Category Archives: Poetry

We’re going to let it shine

“I’m so glad I’m fighting for my rights, singing glory Hallelujah, I’m so glad.”

#OccupyHE

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Dérèglement des sens

Is the way these poems work in part by having an auditory aspect, a soundtrack that does not quite fit what is emerging visually? And to have a sense of touch working in still a third way? I do not have time to work this out now but there is something symphonic happening, or some kind of rock and roll, some back beat.

People try to read poems like coded messages and they are wrong on this. I do not really have any options, anyway, so I should stop being so depressed and be a professor.

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Virginia Woolf

To write one needs money and a room of one’s own, it is said, but I say one needs access to self, a clean and well lit space (or an otherwise adequately comfortable one), and peace of mind. Without these things no methodologies apply — even those which do otherwise, like Archambeau’s.

Today’s reading indicates that while many modernist and avant-garde poets attempt to fix a scene through vision, Vallejo grounds his work in sound (and emphasizes the other senses as well) … and that poetry is dialogic.

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Some gossip about Vallejo

He had an affair with the woman living across the street from his family in Stgo. de Chuco, who was the former “wife” of a priest. Poems like “Verano” are about her. He lost her to Carlos Santa María … all of this was in 1915 but I wonder whether it contributes to the events of 1923 (Stephen Hart thinks so).

Do you think, by the way, that the Catholic disapproval of sex is based on the activities priests actually get up to — women they have promised not to have, young boys, and so on?

He felt guilty about his parentage, as a descendant of priests.

The “golpes en la vida” are the rape or attempted rape of Ma. Agueda in Stgo. de Chuco, in 1917, by (I think) an associate of the Santa María family.

Hart is using Silva-Santisteban’s edition of Vallejo.

It is really wonderful to be able to read with attention, no to have to struggle to work.

Espejo Asturrizaga is veiling the truth throughout his biography, and this is why it is so tedious (to me) to read.

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Silvia Goldman

Some time ago I was a referee for this article and liked it. I see the journal agreed, because the piece is out … so I know who wrote it. Now we should all read more things by Silvia Goldman.

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Desgaste (fragmento)


Hubimos máquinas de coser, máquinas de guerra y rayadores manuales
para las verduras que eran blancas y espesas:
leche adicionada con hierro
fortalezas:
capitales de nuestra acumulación
derrames que lubricaban los utensilios.
Construimos cuartos blancos en los que pastaban cuadrillas de caballos
a galope,
racimos de mariposas en la piel y máquinas:

máquinas de escribir como máquinas de guerra
máquinas como diosas fosforescentes
máquinas de silenciar, máquinas para dormir
para calmar los ánimos,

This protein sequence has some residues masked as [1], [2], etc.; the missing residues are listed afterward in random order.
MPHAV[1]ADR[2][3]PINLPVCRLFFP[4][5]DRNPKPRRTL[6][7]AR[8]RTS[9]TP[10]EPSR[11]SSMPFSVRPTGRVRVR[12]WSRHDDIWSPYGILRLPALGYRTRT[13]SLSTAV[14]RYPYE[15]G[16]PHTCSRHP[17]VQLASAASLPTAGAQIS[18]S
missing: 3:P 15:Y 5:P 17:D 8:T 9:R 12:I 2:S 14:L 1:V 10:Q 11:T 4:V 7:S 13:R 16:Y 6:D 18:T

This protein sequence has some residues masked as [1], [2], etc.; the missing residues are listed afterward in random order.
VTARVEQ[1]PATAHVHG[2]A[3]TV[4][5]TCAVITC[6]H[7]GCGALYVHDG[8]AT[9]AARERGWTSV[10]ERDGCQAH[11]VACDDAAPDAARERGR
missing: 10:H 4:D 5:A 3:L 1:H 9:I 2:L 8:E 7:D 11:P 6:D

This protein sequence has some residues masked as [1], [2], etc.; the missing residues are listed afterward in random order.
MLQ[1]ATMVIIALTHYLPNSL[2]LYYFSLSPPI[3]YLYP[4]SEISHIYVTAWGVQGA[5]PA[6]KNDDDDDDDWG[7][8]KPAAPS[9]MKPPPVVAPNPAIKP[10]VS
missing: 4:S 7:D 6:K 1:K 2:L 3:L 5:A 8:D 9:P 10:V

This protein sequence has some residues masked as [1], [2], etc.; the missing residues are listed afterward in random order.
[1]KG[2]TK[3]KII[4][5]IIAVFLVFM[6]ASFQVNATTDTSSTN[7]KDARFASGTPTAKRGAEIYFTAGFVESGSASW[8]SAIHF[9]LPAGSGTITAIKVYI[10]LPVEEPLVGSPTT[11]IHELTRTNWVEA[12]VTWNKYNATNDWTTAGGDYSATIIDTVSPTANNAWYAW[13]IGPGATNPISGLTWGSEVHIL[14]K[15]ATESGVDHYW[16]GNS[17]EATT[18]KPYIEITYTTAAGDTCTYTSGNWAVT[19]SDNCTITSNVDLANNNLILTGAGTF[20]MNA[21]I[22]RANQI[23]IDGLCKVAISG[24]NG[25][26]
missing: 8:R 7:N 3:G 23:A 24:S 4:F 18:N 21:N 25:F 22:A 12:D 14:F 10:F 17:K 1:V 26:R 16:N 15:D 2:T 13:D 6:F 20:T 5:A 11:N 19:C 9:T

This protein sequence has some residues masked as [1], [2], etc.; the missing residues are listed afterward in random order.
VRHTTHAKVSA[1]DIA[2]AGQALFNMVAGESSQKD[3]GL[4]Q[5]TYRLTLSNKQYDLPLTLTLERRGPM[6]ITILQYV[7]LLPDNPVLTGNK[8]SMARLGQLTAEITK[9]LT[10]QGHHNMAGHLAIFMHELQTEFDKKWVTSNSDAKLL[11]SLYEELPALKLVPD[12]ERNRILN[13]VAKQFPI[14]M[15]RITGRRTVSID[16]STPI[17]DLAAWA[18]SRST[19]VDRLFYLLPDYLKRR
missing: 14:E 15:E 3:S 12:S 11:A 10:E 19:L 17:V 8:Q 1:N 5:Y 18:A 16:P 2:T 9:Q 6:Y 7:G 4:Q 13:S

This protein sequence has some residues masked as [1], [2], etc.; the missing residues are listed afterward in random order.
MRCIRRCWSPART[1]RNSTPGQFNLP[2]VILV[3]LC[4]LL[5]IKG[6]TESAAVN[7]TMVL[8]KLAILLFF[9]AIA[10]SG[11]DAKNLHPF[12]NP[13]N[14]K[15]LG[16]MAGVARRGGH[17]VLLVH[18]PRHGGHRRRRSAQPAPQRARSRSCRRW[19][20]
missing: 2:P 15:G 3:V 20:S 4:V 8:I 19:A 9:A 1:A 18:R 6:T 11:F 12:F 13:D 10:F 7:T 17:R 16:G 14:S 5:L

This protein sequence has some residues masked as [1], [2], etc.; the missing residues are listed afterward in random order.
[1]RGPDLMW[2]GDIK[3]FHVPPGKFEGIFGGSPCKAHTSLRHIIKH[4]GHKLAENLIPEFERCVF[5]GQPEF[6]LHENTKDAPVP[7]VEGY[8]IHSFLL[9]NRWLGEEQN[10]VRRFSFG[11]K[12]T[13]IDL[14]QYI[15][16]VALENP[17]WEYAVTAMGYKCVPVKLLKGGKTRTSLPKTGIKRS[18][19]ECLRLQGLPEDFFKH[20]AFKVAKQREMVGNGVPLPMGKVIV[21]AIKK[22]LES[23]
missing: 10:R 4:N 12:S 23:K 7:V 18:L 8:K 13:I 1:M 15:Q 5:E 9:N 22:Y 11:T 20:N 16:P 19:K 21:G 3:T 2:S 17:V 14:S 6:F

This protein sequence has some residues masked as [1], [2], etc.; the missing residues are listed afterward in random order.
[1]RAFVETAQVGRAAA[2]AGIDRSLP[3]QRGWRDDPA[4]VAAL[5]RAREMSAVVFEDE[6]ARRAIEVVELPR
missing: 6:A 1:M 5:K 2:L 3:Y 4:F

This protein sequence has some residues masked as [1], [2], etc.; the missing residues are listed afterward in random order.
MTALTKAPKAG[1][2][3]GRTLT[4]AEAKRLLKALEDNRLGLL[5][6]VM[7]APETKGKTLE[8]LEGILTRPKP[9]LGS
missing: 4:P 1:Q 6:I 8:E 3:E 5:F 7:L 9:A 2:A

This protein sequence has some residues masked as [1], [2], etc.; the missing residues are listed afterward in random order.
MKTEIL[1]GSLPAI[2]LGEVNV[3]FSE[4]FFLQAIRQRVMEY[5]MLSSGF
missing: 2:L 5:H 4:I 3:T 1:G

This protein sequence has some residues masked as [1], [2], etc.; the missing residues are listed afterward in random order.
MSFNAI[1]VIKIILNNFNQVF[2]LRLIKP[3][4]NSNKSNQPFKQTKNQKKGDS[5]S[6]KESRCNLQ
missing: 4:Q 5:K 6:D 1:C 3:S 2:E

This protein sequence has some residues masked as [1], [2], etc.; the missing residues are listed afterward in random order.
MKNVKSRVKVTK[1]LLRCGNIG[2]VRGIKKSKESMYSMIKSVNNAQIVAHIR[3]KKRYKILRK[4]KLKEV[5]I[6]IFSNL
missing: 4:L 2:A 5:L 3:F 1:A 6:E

para pasear con los niños en el parque y no olvidarlos:

máquinas con motor silencioso:
diosas fosforescentes que no hacen ruido, que dicen cosas:

dicen ‘toma tu sopita’,
‘quema las naves’
‘no enloquezcas’.

Cuartos blancos con caballos trotando alrededor de máquinas fosforescentes:
‘no enloquezcas’.

Maricela Guerrero

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Division Street

I was looking for an older, American poem about Division Street I read long ago and found this 2008 piece by Helen Mort.

You brought me here to break it off
one muggy Tuesday. A brewing storm,
the pigeons sleek with rain.
My black umbrella flexed its wings.
Damp-skinned, I made for the crush
of bars, where couples slip white pills
from tongue to tongue, light as drizzle,
your fingers through my hair,
the way you nearly sneaked
a little something in my blood.

At the clinic, they asked if I’d tattoos
and I thought again of here –
the jaundiced walls, the knit-knit whine
of needle dotting bone, and, for a moment,
almost wish you’d left your mark;
subtle as the star I cover with t-shirts,
the memory of rain, or your head-down walk
along Division Street, slower each week, pausing
by the pubs, their windows so dim you see
nothing but yourself reflected.

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Trilce XXVIII

He almorzado solo ahora, y no he tenido
madre, ni súplica, ni sírvete, ni agua,
ni padre que, en el facundo ofertorio
de los choclos, pregunte para su tardanza
de imagen, por los broches mayores del sonido.

Cómo iba yo a almorzar. Cómo me iba a servir
de tales platos distantes esas cosas,
cuando habráse quebrado el propio hogar,
cuando no asoma ni madre a los labios.
Cómo iba yo a almorzar nonada.

A la mesa de un buen amigo he almorzado
con su padre recién llegado del mundo,
con sus canas tías que hablan
en tordillo retinte de porcelana,
bisbiseando por todos sus viudos alvéolos;
y con cubiertos francos de alegres tiroriros,
porque estánse en su casa. Así, ¡qué gracia!
Y me han dolido los cuchillos
de esta mesa en todo el paladar.

El yantar de estas mesas así, en que se prueba
amor ajeno en vez del propio amor,
torna tierra el brocado que no brinda la
MADRE,
hace golpe la dura deglución; el dulce,
hiel; aceite funéreo, el café.

Cuando ya se ha quebrado el propio hogar,
y el sírvete materno no sale de la
tumba,
la cocina a oscuras, la miseria de amor.

–C.V.

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Coldhearted

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Durme, durme, hermoza donzeya

Hoy ha muerto alguien y le he cerrado los ojos.

All things be in God.

Axé.

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